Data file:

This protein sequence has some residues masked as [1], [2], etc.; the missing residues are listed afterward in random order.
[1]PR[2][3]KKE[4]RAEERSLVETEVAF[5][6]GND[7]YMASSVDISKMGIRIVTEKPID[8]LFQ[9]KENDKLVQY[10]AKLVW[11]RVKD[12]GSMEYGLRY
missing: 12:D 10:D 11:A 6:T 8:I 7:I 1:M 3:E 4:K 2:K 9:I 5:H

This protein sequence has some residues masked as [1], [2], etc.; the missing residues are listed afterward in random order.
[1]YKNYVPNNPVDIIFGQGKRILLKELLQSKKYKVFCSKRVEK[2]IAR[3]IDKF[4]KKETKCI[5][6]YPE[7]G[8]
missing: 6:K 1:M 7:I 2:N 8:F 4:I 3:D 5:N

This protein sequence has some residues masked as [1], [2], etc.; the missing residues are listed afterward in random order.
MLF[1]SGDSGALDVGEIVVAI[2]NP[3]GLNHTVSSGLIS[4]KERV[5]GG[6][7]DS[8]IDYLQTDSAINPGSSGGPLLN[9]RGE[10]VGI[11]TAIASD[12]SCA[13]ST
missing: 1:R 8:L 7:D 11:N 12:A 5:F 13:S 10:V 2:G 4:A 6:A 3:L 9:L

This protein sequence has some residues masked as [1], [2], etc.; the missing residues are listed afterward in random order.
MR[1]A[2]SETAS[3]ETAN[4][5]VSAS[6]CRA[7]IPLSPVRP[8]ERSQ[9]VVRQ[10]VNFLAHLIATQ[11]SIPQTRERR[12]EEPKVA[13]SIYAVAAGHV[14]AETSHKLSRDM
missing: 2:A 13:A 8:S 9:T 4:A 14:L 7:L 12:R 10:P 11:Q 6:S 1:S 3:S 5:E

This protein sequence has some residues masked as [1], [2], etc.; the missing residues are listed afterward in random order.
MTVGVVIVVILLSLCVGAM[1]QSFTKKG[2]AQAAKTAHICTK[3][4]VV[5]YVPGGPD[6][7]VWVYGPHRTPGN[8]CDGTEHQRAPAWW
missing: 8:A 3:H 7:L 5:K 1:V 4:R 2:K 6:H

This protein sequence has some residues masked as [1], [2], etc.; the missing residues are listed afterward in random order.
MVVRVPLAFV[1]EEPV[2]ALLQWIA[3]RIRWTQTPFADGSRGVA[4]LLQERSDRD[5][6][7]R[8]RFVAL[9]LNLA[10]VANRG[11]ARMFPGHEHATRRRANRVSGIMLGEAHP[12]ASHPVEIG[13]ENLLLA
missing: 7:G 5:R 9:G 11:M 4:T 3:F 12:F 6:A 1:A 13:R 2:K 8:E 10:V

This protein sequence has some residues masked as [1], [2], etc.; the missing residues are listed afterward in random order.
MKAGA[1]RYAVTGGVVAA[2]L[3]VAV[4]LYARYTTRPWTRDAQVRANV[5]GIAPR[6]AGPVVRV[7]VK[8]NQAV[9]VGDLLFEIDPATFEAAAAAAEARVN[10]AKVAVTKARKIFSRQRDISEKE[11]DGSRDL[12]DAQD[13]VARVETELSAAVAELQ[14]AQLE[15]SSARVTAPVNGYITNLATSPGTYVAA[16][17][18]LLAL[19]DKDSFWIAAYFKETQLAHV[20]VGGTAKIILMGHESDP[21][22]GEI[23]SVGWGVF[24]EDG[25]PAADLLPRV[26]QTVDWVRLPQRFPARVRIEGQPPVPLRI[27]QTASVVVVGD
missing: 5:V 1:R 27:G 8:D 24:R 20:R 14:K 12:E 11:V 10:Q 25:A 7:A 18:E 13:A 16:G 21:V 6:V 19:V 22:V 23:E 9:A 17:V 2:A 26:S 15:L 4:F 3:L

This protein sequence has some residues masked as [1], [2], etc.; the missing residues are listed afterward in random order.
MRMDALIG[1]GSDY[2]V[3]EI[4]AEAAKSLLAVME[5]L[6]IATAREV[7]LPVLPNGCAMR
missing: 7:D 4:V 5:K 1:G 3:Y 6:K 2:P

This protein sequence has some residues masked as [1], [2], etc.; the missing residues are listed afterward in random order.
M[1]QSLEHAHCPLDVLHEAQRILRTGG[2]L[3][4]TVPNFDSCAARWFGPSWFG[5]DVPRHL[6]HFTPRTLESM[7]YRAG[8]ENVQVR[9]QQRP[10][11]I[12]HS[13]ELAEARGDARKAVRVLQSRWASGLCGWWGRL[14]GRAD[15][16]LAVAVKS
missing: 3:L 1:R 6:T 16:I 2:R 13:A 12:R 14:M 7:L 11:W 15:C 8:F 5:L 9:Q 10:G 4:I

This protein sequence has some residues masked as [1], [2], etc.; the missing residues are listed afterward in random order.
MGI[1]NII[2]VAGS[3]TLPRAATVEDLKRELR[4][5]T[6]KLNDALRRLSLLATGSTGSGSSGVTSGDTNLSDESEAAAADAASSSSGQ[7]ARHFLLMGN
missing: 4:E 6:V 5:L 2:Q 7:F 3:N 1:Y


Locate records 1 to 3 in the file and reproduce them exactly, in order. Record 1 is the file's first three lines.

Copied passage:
This protein sequence has some residues masked as [1], [2], etc.; the missing residues are listed afterward in random order.
[1]PR[2][3]KKE[4]RAEERSLVETEVAF[5][6]GND[7]YMASSVDISKMGIRIVTEKPID[8]LFQ[9]KENDKLVQY[10]AKLVW[11]RVKD[12]GSMEYGLRY
missing: 12:D 10:D 11:A 6:T 8:I 7:I 1:M 3:E 4:K 2:K 9:I 5:H

This protein sequence has some residues masked as [1], [2], etc.; the missing residues are listed afterward in random order.
[1]YKNYVPNNPVDIIFGQGKRILLKELLQSKKYKVFCSKRVEK[2]IAR[3]IDKF[4]KKETKCI[5][6]YPE[7]G[8]
missing: 6:K 1:M 7:I 2:N 8:F 4:I 3:D 5:N

This protein sequence has some residues masked as [1], [2], etc.; the missing residues are listed afterward in random order.
MLF[1]SGDSGALDVGEIVVAI[2]NP[3]GLNHTVSSGLIS[4]KERV[5]GG[6][7]DS[8]IDYLQTDSAINPGSSGGPLLN[9]RGE[10]VGI[11]TAIASD[12]SCA[13]ST
missing: 1:R 8:L 7:D 11:N 12:A 5:F 13:S 10:V 2:G 4:A 6:A 3:L 9:L